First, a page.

I was unable to clearly articulate the strong discomfort I felt with this way of looking at rape. I tried to suggest my own intuition that the stigma surrounding sex was indeed a major reason why rape is considered and experienced as so damaging, and therefore, we do indeed need to do away with the martyr constructions of rape. However I was uncomfortable with the shifting of the onus for survival onto the woman again.
Flavia replied with a lovely analogy, about mugging. When boys are likely to be mugged, they are not taught to hold on to their possessions no matter what. Mothers teach them to leave it and run, no matter how precious they are. Why do we not teach girls the same, about their ‘purity’?

I think the point Flavia raised is definitely important – that we need to actively consider ways to survive rape, and we need to discard societal notions of purity and honour which hamper this. However, I still think that the phrasing of Flavia’s questions shifts the burden of guilt and makes Jyoti Singh and others like her responsible for their own deaths. And this is very dangerous, especially in a context where rape itself is explained as a punishment for the woman’s transgressions.
Yes, we do need to have conversations about how to survive rape. Our conversations about how to survive rape do need to balance out the narrative of preventing rape and the other narrative of martyrdom after rape… but I think these conversations need to be very carefully phrased, because they can easily fall into the same kind of logic as the ‘Bhaiya’ solution. (http://www.thehindu.com/news/national/asaram-rape-victim-shouldve-pleaded-for-mercy/article4283466.ece) And that sort of thing only strengthens patriarchy.

I also think that the women’s movement in India, does not need to take additional blame for rape victims not surviving. Blaming the rights discourse for women fighting back against rapists does a disservice to both the rights discourse and the women who fight back. The rights discourse has a complex history and is (at least partly) responsible for several of the opportunities women have today. And women who have very different non-modern notions of themselves which often do not involve rights, fight back just as much as women who vehemently articulate the need for women’s rights.
I’m sure a lot of our behaviour is a result of conditioning and both our mainstream ideas of honour as well as the rights discourse shape our reactions to and contribute to our ideas about sexual violence. However the combination of factors which leads to a woman reacting in a certain way is so varied and nebulous that we cannot pin her reaction on any one factor.

There is a danger, I think, in seeking a formula to survive rape, because the experiences of rape are so diverse. Sometimes fighting helps – both with getting away and avoiding rape itself, as well as with guilt post the experience – and at others ‘letting it happen’ or speaking to the perpetrators does. Sometimes our ‘instincts’ do make us shut down and survive the ordeal, but at other times instincts can make us fight what we see as injustice, especially when we have been feeling discriminated against for a long time. Collapsing all these experiences and strategies is not likely to benefit us. (This idea about collapsing experiences was better articulated by N. She blogs here: https://nathawahlang.wordpress.com/)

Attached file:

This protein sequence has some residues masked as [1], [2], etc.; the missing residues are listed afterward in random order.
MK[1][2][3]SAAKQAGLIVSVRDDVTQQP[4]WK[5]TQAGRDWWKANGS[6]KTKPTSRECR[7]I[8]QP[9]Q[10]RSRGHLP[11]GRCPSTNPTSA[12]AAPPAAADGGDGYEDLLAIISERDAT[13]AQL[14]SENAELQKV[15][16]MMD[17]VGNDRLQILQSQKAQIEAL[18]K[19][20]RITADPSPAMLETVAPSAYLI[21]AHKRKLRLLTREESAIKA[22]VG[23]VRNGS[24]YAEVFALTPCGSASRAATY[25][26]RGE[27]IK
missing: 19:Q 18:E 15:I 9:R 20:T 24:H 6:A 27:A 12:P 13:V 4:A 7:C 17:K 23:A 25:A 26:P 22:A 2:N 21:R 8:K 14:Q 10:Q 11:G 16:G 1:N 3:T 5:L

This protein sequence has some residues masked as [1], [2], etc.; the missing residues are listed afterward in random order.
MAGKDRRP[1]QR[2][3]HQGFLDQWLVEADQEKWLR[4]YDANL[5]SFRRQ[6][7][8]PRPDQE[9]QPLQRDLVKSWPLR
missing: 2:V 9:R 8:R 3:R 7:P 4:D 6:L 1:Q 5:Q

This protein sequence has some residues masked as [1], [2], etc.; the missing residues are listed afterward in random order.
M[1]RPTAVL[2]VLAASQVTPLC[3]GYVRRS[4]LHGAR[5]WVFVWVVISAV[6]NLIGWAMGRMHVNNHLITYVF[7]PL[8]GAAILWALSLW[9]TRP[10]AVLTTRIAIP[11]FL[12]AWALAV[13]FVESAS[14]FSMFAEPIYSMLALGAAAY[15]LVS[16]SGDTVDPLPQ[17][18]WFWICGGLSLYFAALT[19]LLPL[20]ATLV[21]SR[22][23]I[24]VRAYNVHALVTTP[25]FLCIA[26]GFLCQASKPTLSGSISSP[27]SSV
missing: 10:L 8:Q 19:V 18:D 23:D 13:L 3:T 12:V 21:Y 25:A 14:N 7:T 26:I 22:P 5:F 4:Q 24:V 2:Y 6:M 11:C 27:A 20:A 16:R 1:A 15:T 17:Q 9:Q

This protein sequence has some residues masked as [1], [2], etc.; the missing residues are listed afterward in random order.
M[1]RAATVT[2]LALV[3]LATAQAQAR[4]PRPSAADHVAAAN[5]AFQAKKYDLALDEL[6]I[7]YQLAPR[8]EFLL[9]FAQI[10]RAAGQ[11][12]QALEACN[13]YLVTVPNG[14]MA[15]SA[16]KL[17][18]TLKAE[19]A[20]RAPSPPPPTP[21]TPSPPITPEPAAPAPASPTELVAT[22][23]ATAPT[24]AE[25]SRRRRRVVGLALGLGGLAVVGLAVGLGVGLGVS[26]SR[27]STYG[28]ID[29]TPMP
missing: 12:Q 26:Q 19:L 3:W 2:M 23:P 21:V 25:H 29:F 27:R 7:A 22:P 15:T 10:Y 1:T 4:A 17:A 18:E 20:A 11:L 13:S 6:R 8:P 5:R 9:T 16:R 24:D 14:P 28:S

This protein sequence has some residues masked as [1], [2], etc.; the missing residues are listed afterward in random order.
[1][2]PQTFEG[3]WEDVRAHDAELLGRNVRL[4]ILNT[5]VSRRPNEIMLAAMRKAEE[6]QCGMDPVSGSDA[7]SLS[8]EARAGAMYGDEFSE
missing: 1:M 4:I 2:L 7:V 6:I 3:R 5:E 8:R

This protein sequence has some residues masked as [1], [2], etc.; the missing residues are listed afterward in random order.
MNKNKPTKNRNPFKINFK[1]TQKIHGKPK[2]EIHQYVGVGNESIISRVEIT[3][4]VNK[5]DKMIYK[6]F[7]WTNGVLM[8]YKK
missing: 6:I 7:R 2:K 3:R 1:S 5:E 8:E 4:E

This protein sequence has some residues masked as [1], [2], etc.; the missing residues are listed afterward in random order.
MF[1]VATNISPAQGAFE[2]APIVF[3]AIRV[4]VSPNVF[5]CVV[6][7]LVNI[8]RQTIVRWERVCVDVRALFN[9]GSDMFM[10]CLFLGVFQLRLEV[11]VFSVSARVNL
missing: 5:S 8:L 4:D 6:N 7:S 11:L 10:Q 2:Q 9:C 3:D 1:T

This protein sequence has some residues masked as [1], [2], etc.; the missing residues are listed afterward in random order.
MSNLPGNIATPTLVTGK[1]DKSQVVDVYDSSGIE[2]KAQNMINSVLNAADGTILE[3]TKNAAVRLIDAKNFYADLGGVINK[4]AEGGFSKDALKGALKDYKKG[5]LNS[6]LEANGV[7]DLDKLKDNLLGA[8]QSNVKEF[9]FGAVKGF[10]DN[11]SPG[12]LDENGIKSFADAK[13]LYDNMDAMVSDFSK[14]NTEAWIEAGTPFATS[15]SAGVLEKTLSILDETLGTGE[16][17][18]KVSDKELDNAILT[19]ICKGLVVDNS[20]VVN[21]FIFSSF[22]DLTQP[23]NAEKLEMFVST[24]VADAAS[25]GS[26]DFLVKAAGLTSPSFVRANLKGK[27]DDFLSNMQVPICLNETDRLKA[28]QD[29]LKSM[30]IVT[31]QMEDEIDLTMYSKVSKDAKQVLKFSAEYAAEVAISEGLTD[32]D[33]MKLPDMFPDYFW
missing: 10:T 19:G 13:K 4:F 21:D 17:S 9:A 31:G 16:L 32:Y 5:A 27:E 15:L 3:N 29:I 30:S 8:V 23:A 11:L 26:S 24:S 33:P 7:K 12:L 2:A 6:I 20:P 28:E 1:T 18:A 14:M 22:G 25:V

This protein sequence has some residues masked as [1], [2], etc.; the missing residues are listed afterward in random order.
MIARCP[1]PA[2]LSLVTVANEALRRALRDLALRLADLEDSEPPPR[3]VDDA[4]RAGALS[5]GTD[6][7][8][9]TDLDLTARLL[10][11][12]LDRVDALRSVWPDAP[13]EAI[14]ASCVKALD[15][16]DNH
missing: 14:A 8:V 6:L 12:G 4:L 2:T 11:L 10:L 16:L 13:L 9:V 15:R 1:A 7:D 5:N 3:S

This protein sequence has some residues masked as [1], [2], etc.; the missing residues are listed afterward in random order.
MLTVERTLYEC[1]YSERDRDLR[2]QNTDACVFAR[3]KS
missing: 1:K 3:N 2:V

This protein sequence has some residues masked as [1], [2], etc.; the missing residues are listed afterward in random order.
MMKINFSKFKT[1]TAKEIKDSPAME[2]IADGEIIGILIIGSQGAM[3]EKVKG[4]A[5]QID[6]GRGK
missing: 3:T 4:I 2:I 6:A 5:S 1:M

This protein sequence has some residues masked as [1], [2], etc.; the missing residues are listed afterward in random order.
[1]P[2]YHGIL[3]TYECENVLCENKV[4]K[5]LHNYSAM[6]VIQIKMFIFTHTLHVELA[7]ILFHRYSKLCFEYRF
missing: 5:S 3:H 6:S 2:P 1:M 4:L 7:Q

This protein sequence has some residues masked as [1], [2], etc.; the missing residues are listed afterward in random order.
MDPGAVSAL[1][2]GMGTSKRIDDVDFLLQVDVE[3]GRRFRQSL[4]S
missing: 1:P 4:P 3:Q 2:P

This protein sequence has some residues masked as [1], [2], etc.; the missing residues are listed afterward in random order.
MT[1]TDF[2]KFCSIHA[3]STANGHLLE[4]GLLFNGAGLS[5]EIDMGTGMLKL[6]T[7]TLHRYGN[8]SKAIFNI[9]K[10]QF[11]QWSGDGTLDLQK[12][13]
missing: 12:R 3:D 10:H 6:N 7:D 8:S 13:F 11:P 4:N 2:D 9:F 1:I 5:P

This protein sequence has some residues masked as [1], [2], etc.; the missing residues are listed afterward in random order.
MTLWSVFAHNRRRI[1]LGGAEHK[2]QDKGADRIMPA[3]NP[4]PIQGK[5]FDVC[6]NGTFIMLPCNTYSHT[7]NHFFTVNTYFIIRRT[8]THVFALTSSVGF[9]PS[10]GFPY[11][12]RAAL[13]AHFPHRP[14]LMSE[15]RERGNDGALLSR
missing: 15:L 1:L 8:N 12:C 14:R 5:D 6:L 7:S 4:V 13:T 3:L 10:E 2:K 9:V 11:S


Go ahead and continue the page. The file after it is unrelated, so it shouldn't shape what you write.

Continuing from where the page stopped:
And we can never know what happened to those who do not survive. Perhaps they did everything they could. Perhaps they submitted, begged and pleaded. And perhaps they were still brutally assaulted and then killed. Or perhaps they fought till they died.

Just as the mainstream narrative of rape and the loss of honour does these women a disservice of deifying them and erasing their humanity, this phrasing of the narrative of survival of rape does them another disservice of blaming them for their own deaths.

Lets keep them human. They reacted as best they could in that moment. And lets place the blame squarely where it lies, on the perpetrators and the patriarchy which socialised them into believing that they had a right to her body and a right to ‘teach her a lesson’.

And let us definitely have more survivor stories.

Further reading:
Flavia on why we love ‘Nirbhaya’ but hate Suzette – http://www.asianage.com/columnists/why-india-loves-nirbhaya-hates-suzette-723

On the making of a high profile rape case – http://www.kractivist.org/making-of-a-high-profile-shakti-mills-rape-trial-vaw-justice/

Sohaila Abdulali’s account in the New York Times http://www.nytimes.com/2013/01/08/opinion/after-being-raped-i-was-wounded-my-honor-wasnt.html